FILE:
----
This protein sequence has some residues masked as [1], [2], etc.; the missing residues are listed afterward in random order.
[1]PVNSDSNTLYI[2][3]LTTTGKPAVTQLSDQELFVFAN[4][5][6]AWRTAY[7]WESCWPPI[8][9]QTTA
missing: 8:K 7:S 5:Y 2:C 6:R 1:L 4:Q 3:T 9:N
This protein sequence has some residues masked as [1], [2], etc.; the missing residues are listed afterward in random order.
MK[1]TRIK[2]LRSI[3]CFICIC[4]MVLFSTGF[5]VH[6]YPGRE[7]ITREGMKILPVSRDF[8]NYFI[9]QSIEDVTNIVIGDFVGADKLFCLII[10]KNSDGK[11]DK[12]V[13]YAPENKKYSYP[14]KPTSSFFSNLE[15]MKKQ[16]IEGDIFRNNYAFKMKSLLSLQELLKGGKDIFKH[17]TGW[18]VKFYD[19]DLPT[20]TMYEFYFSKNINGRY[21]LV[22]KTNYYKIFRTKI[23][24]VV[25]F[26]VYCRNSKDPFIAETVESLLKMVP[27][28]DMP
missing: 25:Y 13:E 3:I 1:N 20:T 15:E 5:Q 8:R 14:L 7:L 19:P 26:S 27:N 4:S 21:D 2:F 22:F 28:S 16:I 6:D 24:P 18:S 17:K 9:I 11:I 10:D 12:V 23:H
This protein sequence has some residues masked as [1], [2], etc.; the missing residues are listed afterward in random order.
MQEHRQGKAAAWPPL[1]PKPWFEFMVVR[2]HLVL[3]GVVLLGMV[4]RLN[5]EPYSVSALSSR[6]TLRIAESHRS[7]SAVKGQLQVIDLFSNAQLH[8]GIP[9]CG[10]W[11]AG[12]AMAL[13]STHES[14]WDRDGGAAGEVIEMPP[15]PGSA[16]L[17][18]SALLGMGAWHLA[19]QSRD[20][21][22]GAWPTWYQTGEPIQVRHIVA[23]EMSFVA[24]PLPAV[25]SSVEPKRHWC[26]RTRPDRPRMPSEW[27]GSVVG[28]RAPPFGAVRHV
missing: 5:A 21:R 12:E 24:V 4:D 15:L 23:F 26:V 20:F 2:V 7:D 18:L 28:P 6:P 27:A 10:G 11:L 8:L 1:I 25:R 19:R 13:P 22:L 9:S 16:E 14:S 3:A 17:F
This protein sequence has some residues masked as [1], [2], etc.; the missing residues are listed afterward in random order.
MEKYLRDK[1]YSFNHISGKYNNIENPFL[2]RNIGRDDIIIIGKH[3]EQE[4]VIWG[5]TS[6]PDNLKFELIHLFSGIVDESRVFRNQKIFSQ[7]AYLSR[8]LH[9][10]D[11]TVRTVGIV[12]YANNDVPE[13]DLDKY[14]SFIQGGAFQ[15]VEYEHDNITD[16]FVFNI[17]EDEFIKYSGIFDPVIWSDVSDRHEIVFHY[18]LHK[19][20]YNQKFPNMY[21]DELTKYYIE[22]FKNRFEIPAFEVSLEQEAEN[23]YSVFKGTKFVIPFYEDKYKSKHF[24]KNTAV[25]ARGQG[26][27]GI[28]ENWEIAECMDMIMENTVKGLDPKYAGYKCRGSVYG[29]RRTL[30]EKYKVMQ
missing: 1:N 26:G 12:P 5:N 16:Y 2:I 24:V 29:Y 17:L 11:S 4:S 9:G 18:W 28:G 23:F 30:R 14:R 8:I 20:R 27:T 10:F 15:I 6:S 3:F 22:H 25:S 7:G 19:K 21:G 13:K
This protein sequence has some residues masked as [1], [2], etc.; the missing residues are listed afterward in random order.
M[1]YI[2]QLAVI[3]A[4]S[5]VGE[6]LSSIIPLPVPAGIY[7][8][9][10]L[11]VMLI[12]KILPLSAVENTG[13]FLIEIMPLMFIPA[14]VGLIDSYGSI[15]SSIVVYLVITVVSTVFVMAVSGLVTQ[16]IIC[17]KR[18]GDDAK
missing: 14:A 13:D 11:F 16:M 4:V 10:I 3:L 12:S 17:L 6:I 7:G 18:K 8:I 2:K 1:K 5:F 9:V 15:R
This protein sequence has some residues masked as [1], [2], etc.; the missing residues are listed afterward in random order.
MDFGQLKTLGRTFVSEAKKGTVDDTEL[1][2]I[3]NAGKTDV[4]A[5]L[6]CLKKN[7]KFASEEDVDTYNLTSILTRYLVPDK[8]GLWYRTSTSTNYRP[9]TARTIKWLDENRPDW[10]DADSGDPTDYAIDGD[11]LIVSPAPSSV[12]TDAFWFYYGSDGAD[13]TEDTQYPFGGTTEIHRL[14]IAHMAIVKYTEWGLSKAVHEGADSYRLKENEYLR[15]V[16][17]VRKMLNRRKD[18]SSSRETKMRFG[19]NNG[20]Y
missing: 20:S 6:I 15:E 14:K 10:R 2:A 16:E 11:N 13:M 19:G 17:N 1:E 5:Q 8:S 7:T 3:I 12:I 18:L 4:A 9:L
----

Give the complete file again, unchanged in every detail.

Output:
This protein sequence has some residues masked as [1], [2], etc.; the missing residues are listed afterward in random order.
[1]PVNSDSNTLYI[2][3]LTTTGKPAVTQLSDQELFVFAN[4][5][6]AWRTAY[7]WESCWPPI[8][9]QTTA
missing: 8:K 7:S 5:Y 2:C 6:R 1:L 4:Q 3:T 9:N
This protein sequence has some residues masked as [1], [2], etc.; the missing residues are listed afterward in random order.
MK[1]TRIK[2]LRSI[3]CFICIC[4]MVLFSTGF[5]VH[6]YPGRE[7]ITREGMKILPVSRDF[8]NYFI[9]QSIEDVTNIVIGDFVGADKLFCLII[10]KNSDGK[11]DK[12]V[13]YAPENKKYSYP[14]KPTSSFFSNLE[15]MKKQ[16]IEGDIFRNNYAFKMKSLLSLQELLKGGKDIFKH[17]TGW[18]VKFYD[19]DLPT[20]TMYEFYFSKNINGRY[21]LV[22]KTNYYKIFRTKI[23][24]VV[25]F[26]VYCRNSKDPFIAETVESLLKMVP[27][28]DMP
missing: 25:Y 13:E 3:I 1:N 20:T 15:E 5:Q 8:R 14:L 7:L 19:P 26:S 27:N 4:S 21:D 2:F 22:F 28:S 16:I 6:D 24:P 18:S 17:K 9:I 11:I 10:D 12:V 23:H
This protein sequence has some residues masked as [1], [2], etc.; the missing residues are listed afterward in random order.
MQEHRQGKAAAWPPL[1]PKPWFEFMVVR[2]HLVL[3]GVVLLGMV[4]RLN[5]EPYSVSALSSR[6]TLRIAESHRS[7]SAVKGQLQVIDLFSNAQLH[8]GIP[9]CG[10]W[11]AG[12]AMAL[13]STHES[14]WDRDGGAAGEVIEMPP[15]PGSA[16]L[17][18]SALLGMGAWHLA[19]QSRD[20][21][22]GAWPTWYQTGEPIQVRHIVA[23]EMSFVA[24]PLPAV[25]SSVEPKRHWC[26]RTRPDRPRMPSEW[27]GSVVG[28]RAPPFGAVRHV
missing: 5:A 21:R 12:E 24:V 4:D 15:L 23:F 26:V 20:F 2:V 7:D 18:L 28:P 6:P 27:A 10:G 11:L 8:L 1:I 25:R 19:R 13:P 22:L 9:S 16:E 14:S 3:A 17:F
This protein sequence has some residues masked as [1], [2], etc.; the missing residues are listed afterward in random order.
MEKYLRDK[1]YSFNHISGKYNNIENPFL[2]RNIGRDDIIIIGKH[3]EQE[4]VIWG[5]TS[6]PDNLKFELIHLFSGIVDESRVFRNQKIFSQ[7]AYLSR[8]LH[9][10]D[11]TVRTVGIV[12]YANNDVPE[13]DLDKY[14]SFIQGGAFQ[15]VEYEHDNITD[16]FVFNI[17]EDEFIKYSGIFDPVIWSDVSDRHEIVFHY[18]LHK[19][20]YNQKFPNMY[21]DELTKYYIE[22]FKNRFEIPAFEVSLEQEAEN[23]YSVFKGTKFVIPFYEDKYKSKHF[24]KNTAV[25]ARGQG[26][27]GI[28]ENWEIAECMDMIMENTVKGLDPKYAGYKCRGSVYG[29]RRTL[30]EKYKVMQ
missing: 1:N 26:G 12:P 5:N 16:Y 2:I 24:V 29:Y 17:L 11:S 4:S 9:G 18:W 28:G 23:F 30:R 14:R 8:I 20:R 27:T 10:F 15:I 6:S 3:F 22:H 25:S 7:G 19:K 21:G 13:K
This protein sequence has some residues masked as [1], [2], etc.; the missing residues are listed afterward in random order.
M[1]YI[2]QLAVI[3]A[4]S[5]VGE[6]LSSIIPLPVPAGIY[7][8][9][10]L[11]VMLI[12]KILPLSAVENTG[13]FLIEIMPLMFIPA[14]VGLIDSYGSI[15]SSIVVYLVITVVSTVFVMAVSGLVTQ[16]IIC[17]KR[18]GDDAK
missing: 14:A 13:D 11:F 16:M 4:V 10:I 3:L 12:S 17:L 6:I 7:G 18:K 8:I 2:K 1:K 5:F 9:V 15:R
This protein sequence has some residues masked as [1], [2], etc.; the missing residues are listed afterward in random order.
MDFGQLKTLGRTFVSEAKKGTVDDTEL[1][2]I[3]NAGKTDV[4]A[5]L[6]CLKKN[7]KFASEEDVDTYNLTSILTRYLVPDK[8]GLWYRTSTSTNYRP[9]TARTIKWLDENRPDW[10]DADSGDPTDYAIDGD[11]LIVSPAPSSV[12]TDAFWFYYGSDGAD[13]TEDTQYPFGGTTEIHRL[14]IAHMAIVKYTEWGLSKAVHEGADSYRLKENEYLR[15]V[16][17]VRKMLNRRKD[18]SSSRETKMRFG[19]NNG[20]Y
missing: 20:S 6:I 15:E 14:K 10:R 2:A 16:E 11:N 13:M 19:G 17:N 1:E 5:Q 8:S 7:T 3:I 12:I 18:L 4:A 9:L